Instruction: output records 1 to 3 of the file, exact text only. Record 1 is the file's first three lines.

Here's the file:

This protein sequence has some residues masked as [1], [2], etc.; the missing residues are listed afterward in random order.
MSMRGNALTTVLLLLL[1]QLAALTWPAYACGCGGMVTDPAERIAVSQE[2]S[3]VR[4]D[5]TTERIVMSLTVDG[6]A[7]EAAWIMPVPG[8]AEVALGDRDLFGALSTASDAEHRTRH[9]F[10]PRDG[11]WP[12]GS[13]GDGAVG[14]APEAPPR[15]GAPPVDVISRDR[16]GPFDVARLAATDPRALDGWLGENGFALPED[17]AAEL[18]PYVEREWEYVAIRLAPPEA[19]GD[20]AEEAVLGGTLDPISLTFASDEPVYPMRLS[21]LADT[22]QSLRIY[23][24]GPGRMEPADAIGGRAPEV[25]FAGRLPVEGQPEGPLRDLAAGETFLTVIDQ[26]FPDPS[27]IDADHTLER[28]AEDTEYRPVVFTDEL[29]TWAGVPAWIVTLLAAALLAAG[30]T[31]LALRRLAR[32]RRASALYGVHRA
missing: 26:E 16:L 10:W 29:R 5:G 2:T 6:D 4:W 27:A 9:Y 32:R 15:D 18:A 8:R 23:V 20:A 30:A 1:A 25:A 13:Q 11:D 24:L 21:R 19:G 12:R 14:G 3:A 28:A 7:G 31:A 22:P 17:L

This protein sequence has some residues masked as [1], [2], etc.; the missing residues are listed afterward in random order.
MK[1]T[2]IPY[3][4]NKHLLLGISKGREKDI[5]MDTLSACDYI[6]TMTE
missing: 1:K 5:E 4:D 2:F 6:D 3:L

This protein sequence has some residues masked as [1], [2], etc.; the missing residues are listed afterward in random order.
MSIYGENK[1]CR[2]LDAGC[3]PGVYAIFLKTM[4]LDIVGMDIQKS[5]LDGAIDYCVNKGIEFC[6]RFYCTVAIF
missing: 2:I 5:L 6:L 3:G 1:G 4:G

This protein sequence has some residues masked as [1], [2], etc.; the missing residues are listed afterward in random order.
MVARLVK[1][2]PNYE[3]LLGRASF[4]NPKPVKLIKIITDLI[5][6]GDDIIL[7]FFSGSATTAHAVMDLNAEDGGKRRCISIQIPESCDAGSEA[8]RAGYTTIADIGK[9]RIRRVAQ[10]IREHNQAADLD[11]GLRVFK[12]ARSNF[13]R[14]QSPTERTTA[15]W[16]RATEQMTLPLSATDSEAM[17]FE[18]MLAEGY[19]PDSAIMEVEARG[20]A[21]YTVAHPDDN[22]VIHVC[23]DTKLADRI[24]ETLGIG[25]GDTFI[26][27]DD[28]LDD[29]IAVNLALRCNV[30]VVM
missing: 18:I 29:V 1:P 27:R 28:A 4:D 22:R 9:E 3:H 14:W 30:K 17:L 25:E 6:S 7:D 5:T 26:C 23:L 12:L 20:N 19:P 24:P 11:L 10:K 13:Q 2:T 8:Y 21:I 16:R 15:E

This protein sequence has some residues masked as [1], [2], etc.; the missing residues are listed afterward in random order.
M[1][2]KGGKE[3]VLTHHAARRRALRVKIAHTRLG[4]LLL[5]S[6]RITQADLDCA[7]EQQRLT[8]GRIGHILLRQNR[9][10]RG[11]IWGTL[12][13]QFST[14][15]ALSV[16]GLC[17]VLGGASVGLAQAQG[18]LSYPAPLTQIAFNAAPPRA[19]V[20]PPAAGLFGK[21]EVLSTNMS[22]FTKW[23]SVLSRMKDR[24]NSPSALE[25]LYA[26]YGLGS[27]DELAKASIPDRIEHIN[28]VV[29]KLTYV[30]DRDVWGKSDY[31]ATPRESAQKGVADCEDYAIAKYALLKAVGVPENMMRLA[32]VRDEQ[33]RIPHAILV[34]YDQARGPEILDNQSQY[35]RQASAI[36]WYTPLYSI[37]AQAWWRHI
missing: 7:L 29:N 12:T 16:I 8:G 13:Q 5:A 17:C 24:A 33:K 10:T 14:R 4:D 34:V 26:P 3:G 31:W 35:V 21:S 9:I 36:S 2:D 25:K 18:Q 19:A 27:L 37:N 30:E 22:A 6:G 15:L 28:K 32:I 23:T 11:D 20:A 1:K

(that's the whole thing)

This protein sequence has some residues masked as [1], [2], etc.; the missing residues are listed afterward in random order.
MSMRGNALTTVLLLLL[1]QLAALTWPAYACGCGGMVTDPAERIAVSQE[2]S[3]VR[4]D[5]TTERIVMSLTVDG[6]A[7]EAAWIMPVPG[8]AEVALGDRDLFGALSTASDAEHRTRH[9]F[10]PRDG[11]WP[12]GS[13]GDGAVG[14]APEAPPR[15]GAPPVDVISRDR[16]GPFDVARLAATDPRALDGWLGENGFALPED[17]AAEL[18]PYVEREWEYVAIRLAPPEA[19]GD[20]AEEAVLGGTLDPISLTFASDEPVYPMRLS[21]LADT[22]QSLRIY[23][24]GPGRMEPADAIGGRAPEV[25]FAGRLPVEGQPEGPLRDLAAGETFLTVIDQ[26]FPDPS[27]IDADHTLER[28]AEDTEYRPVVFTDEL[29]TWAGVPAWIVTLLAAALLAAG[30]T[31]LALRRLAR[32]RRASALYGVHRA
missing: 26:E 16:L 10:W 29:R 5:G 2:T 6:D 4:W 27:A 9:Y 32:R 15:D 18:A 8:R 23:V 20:A 30:A 1:A 25:A 13:Q 11:D 24:L 21:R 19:G 12:R 14:G 3:A 28:A 7:G 31:A 22:P 17:L

This protein sequence has some residues masked as [1], [2], etc.; the missing residues are listed afterward in random order.
MK[1]T[2]IPY[3][4]NKHLLLGISKGREKDI[5]MDTLSACDYI[6]TMTE
missing: 1:K 5:E 4:D 2:F 6:D 3:L

This protein sequence has some residues masked as [1], [2], etc.; the missing residues are listed afterward in random order.
MSIYGENK[1]CR[2]LDAGC[3]PGVYAIFLKTM[4]LDIVGMDIQKS[5]LDGAIDYCVNKGIEFC[6]RFYCTVAIF
missing: 2:I 5:L 6:L 3:G 1:G 4:G